Contrast this with Jesus’ method of instruction – discipleship. The Bible and many other writers have much to say about discipleship, and I’m not going to provide a particularly profound coverage of the topic. But these are the traits that a healthy Christ-follower must have, and discipleship is a broad term for the process that gets him or her there.

What does a well trained disciple have to know how to do? (this list is not exhaustive):
1) Have an independent relationship with God, characterized by prayer
2) Be able to rightly interpret and apply the Scripture to their own lives
3) Be aware of the sins that are prevalent in their own lives and how to combat them
4) Demonstrate the fruit of the Spirit
5) Witness to unbelievers effectively
6) Mentor new believers to make them into better disciples

Why can’t we merge man-made rules with good discipleship?

Ok, so if that’s what discipleship is, why can’t that be done concurrently with teaching people some extra rules to help keep them from sin? Why is it a problem to teach people all of the above traits, while also teaching them that the Bible says jewelry is wrong, they should never watch a Pixar movie, and skirts must extend 11 inches past the knee. Can’t we blend discipleship with a system of pre-ordained “guardrails” against sin preached from the pulpit?

The problem with that strategy is two-fold.

First, time competition tends to de-prioritize good discipleship in favor of teaching rules. Imagine that we taught new converts that they had to live like the Amish – plain clothes and no technology. Such a teaching would necessarily consume a lot of pulpit, Sunday school, and one-on-one time. When people are new to Christ, they would spend much time asking “why can’t I have electricity?” in addition to “do I really have to love my enemies?” All time spent teaching, admonishing, and reminding people to live the Amish life would probably amount to half or more of all the Bible teaching. And of course, given that all of that teaching is not biblical, it would be time wasted and result in longer maturation times for new believers.

Second, and more importantly, the method employed to teach people a list of extra biblical rules directly undermines the discipleship process. It does this in many ways, too numerous to list here, but I will provide some highlights.

It undermines a personal relationship with God through prayer by layering a lot of things on God that he never said. The new believer now has to deal not only with the difficult things that God said – like that anger in your heart is comparable to murder – they also have to deal with difficult things that God never said, like why they can’t listen to their favorite genre of music with Christian messaging, they have to listen to it in the Southern Gospel style.

It undermines their ability to interpret Scripture because the method employed to teach rules not found in Scripture has to be an appeal to authority or bad Bible interpretation. If we teach that tattoos are sin because of a single verse in the Mosaic law, then we teach an awful method for reading the Old Testament at the same time – which can lead to many other incorrect beliefs. If we teach tattoos are sin because they are associated with evil, then we teach another distinctly unbiblical principle which will be sure to confuse our disciple in other areas of life. If we teach our disciples that tattoos are wrong because the preacher said so, then we are teaching them a third unbiblical rule which makes a better cult follower than Jesus follower.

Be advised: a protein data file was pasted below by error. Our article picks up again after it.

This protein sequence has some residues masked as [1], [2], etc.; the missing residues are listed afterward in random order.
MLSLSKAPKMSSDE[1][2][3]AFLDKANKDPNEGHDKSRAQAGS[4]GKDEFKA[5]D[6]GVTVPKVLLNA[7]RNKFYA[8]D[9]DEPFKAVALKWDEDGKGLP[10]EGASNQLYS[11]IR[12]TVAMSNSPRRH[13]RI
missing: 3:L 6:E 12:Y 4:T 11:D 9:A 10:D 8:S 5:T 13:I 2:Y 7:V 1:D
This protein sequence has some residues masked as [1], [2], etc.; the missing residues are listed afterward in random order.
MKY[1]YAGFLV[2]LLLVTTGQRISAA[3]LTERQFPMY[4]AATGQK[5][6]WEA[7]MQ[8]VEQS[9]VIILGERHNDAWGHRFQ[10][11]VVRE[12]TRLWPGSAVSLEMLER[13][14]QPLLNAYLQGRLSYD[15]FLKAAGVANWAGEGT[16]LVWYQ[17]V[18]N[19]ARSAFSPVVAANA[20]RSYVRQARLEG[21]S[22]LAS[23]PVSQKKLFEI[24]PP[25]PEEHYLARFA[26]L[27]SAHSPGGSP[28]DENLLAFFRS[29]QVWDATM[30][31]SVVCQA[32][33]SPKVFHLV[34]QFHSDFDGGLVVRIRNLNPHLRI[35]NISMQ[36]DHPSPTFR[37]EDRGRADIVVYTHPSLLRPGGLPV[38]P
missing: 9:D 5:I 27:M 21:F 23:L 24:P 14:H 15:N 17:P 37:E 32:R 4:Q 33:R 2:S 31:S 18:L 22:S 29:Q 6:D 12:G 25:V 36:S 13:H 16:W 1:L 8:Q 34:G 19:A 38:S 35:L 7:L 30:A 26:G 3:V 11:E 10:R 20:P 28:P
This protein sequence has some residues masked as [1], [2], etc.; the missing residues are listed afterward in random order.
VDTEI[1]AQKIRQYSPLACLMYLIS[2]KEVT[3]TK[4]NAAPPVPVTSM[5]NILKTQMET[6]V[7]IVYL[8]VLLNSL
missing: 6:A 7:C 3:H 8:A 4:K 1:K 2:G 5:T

It causes them to be less able to deal with sin in their own lives by making healthy guardrails for their own situations, because they are too busy applying the guardrails designed for someone else. There is a very appropriate role for personal convictions and safeguards in Christian life. But when new believers apply other people’s convictions in an effort to please God, they fail to learn how to form their own, customized to their own weaknesses and strengths.

It undermines their ability to witness to unbelievers effectively, because they spend more time explaining their new appearance standards than they do explaining how Jesus changed their heart. The conversation goes to the outward expressions which are not as biblically grounded and stays away from the heart of the Gospel.

You can see that teaching man-made rules is in direct conflict with teaching people how to be independent, mature disciples. No wonder that if they fall away from Holiness teaching, they often fall hard. They weren’t trained to do the basic things that Christians should know how to do.

How do we make disciples?

If discipleship isn’t fully compatible with man-made rules, how do we train disciples without the rules?